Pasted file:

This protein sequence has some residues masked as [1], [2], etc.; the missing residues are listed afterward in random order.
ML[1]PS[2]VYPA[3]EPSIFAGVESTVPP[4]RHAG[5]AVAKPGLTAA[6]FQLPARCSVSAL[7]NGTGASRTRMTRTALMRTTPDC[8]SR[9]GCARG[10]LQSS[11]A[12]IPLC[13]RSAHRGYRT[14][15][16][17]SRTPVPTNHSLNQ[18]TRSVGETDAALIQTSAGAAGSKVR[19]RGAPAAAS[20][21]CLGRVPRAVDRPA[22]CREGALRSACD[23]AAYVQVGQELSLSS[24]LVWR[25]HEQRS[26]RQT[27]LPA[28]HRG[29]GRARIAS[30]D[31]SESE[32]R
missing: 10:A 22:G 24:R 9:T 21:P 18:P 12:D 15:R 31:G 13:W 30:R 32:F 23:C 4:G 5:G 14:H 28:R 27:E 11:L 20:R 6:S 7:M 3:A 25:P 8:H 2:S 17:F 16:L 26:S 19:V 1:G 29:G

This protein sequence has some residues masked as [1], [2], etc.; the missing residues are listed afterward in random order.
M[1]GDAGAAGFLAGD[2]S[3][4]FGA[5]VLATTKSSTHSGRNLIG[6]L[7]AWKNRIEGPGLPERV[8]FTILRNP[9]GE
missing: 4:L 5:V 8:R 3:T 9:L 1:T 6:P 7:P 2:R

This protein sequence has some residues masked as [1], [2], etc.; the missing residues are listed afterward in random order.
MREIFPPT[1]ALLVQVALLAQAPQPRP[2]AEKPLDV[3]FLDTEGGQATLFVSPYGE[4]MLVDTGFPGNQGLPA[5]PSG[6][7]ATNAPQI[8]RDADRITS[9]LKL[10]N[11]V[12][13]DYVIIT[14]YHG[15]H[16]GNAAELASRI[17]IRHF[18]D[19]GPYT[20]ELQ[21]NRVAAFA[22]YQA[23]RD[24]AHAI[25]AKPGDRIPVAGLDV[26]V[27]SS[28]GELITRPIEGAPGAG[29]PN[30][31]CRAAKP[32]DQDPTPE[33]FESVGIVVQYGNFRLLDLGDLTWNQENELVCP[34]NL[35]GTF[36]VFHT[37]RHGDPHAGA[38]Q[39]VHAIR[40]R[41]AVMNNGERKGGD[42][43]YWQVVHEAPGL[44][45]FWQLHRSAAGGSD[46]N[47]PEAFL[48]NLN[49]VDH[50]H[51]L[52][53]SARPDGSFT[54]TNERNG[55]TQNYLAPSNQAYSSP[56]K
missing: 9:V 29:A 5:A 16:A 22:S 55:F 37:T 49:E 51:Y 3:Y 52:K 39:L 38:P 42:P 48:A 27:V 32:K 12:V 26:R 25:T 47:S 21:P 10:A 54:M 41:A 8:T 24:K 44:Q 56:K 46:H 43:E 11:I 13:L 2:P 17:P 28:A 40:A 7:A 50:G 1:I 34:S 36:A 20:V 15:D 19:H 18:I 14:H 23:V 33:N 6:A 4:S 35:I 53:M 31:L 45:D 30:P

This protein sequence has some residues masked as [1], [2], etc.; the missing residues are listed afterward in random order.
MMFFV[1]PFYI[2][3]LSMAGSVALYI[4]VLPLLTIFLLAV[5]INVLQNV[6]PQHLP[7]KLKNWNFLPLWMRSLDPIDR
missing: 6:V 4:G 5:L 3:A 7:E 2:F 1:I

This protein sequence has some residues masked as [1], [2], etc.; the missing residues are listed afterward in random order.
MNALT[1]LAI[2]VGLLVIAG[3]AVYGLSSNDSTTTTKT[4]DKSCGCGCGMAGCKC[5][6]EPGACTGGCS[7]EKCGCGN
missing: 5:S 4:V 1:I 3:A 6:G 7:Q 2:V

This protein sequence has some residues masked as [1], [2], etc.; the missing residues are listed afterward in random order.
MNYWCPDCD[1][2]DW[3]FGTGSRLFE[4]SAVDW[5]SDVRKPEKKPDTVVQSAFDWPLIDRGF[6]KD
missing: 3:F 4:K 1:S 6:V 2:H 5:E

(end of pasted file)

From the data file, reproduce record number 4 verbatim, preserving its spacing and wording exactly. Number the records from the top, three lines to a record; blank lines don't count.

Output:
This protein sequence has some residues masked as [1], [2], etc.; the missing residues are listed afterward in random order.
MMFFV[1]PFYI[2][3]LSMAGSVALYI[4]VLPLLTIFLLAV[5]INVLQNV[6]PQHLP[7]KLKNWNFLPLWMRSLDPIDR
missing: 6:V 4:G 5:L 3:A 7:E 2:F 1:I